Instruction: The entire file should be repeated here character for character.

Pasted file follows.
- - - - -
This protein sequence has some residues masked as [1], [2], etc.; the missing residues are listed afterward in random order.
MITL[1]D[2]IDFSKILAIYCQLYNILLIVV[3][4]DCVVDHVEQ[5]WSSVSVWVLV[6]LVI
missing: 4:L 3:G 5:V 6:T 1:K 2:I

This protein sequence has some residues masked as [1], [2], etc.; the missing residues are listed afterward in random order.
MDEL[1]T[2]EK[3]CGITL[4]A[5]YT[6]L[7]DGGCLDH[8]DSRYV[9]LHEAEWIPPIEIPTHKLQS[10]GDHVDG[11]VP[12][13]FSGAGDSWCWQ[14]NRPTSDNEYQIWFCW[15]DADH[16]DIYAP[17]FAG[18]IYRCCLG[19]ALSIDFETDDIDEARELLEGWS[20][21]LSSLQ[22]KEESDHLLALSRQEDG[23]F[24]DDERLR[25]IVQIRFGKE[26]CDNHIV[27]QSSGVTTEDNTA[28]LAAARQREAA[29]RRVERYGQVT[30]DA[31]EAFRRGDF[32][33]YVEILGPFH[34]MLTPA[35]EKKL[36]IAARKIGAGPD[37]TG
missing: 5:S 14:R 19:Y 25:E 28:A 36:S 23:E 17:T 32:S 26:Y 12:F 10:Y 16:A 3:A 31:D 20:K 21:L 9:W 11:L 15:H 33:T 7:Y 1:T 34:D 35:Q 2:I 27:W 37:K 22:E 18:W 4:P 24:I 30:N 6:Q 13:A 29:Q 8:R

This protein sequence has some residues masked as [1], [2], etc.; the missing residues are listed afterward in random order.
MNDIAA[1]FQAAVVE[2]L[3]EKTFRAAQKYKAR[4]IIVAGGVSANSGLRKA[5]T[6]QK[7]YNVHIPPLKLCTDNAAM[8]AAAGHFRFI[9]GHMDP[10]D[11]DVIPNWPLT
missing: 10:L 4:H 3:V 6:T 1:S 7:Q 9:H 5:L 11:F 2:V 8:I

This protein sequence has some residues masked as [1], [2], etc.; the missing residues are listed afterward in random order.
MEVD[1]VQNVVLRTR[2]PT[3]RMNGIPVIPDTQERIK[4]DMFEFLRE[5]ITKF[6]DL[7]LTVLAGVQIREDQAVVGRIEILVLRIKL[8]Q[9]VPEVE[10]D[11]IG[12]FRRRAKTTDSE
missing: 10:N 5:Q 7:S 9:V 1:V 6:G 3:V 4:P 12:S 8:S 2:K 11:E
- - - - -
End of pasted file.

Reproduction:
This protein sequence has some residues masked as [1], [2], etc.; the missing residues are listed afterward in random order.
MITL[1]D[2]IDFSKILAIYCQLYNILLIVV[3][4]DCVVDHVEQ[5]WSSVSVWVLV[6]LVI
missing: 4:L 3:G 5:V 6:T 1:K 2:I

This protein sequence has some residues masked as [1], [2], etc.; the missing residues are listed afterward in random order.
MDEL[1]T[2]EK[3]CGITL[4]A[5]YT[6]L[7]DGGCLDH[8]DSRYV[9]LHEAEWIPPIEIPTHKLQS[10]GDHVDG[11]VP[12][13]FSGAGDSWCWQ[14]NRPTSDNEYQIWFCW[15]DADH[16]DIYAP[17]FAG[18]IYRCCLG[19]ALSIDFETDDIDEARELLEGWS[20][21]LSSLQ[22]KEESDHLLALSRQEDG[23]F[24]DDERLR[25]IVQIRFGKE[26]CDNHIV[27]QSSGVTTEDNTA[28]LAAARQREAA[29]RRVERYGQVT[30]DA[31]EAFRRGDF[32][33]YVEILGPFH[34]MLTPA[35]EKKL[36]IAARKIGAGPD[37]TG
missing: 5:S 14:R 19:Y 25:E 28:A 36:S 23:E 17:T 32:S 26:Y 12:F 10:Y 16:A 3:A 31:D 20:K 21:L 9:W 11:L 15:H 33:T 7:Y 1:T 34:D 35:Q 2:I 27:W 37:K 22:E 18:W 4:P 24:I 30:N 6:Q 13:A 29:Q 8:R

This protein sequence has some residues masked as [1], [2], etc.; the missing residues are listed afterward in random order.
MNDIAA[1]FQAAVVE[2]L[3]EKTFRAAQKYKAR[4]IIVAGGVSANSGLRKA[5]T[6]QK[7]YNVHIPPLKLCTDNAAM[8]AAAGHFRFI[9]GHMDP[10]D[11]DVIPNWPLT
missing: 10:L 4:H 3:V 6:T 1:S 7:Q 9:H 5:L 11:F 2:V 8:I

This protein sequence has some residues masked as [1], [2], etc.; the missing residues are listed afterward in random order.
MEVD[1]VQNVVLRTR[2]PT[3]RMNGIPVIPDTQERIK[4]DMFEFLRE[5]ITKF[6]DL[7]LTVLAGVQIREDQAVVGRIEILVLRIKL[8]Q[9]VPEVE[10]D[11]IG[12]FRRRAKTTDSE
missing: 10:N 5:Q 7:S 9:V 1:V 6:G 3:V 4:P 12:S 8:S 2:K 11:E